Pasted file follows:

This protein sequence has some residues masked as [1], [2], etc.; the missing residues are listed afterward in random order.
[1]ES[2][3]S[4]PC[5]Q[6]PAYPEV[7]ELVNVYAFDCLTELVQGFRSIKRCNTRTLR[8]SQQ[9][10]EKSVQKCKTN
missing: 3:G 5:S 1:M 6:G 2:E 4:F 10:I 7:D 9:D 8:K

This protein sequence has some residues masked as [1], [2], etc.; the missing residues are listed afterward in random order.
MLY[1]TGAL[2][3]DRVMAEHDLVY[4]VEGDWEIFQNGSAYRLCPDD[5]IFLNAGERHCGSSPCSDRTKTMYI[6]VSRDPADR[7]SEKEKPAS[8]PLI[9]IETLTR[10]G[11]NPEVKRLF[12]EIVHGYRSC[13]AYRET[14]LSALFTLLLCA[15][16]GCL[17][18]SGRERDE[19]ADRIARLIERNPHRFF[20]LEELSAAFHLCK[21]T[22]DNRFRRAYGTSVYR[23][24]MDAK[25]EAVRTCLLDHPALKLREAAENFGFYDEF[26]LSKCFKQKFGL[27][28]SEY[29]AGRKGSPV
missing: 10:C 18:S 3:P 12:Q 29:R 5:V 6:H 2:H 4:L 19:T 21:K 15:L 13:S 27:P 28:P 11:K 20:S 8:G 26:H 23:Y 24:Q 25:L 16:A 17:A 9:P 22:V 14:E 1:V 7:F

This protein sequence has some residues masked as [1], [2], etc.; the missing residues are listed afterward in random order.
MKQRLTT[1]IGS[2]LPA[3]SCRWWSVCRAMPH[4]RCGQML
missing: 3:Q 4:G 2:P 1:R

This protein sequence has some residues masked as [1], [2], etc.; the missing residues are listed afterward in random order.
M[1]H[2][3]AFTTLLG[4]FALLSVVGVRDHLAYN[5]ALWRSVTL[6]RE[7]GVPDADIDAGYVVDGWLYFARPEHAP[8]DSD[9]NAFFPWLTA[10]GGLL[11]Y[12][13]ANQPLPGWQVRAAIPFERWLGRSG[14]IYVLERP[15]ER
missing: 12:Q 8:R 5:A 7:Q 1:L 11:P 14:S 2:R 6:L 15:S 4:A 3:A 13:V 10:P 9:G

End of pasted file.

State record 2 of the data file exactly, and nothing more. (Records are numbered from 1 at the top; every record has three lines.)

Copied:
This protein sequence has some residues masked as [1], [2], etc.; the missing residues are listed afterward in random order.
MLY[1]TGAL[2][3]DRVMAEHDLVY[4]VEGDWEIFQNGSAYRLCPDD[5]IFLNAGERHCGSSPCSDRTKTMYI[6]VSRDPADR[7]SEKEKPAS[8]PLI[9]IETLTR[10]G[11]NPEVKRLF[12]EIVHGYRSC[13]AYRET[14]LSALFTLLLCA[15][16]GCL[17][18]SGRERDE[19]ADRIARLIERNPHRFF[20]LEELSAAFHLCK[21]T[22]DNRFRRAYGTSVYR[23][24]MDAK[25]EAVRTCLLDHPALKLREAAENFGFYDEF[26]LSKCFKQKFGL[27][28]SEY[29]AGRKGSPV
missing: 10:C 18:S 3:P 12:Q 29:R 5:V 6:H 2:H 4:L 19:T 21:K 15:L 13:S 27:P 28:P 11:K 20:S 8:G 26:H 23:Y 24:Q 25:L 16:A 17:A 9:P 22:V 14:E 1:V 7:F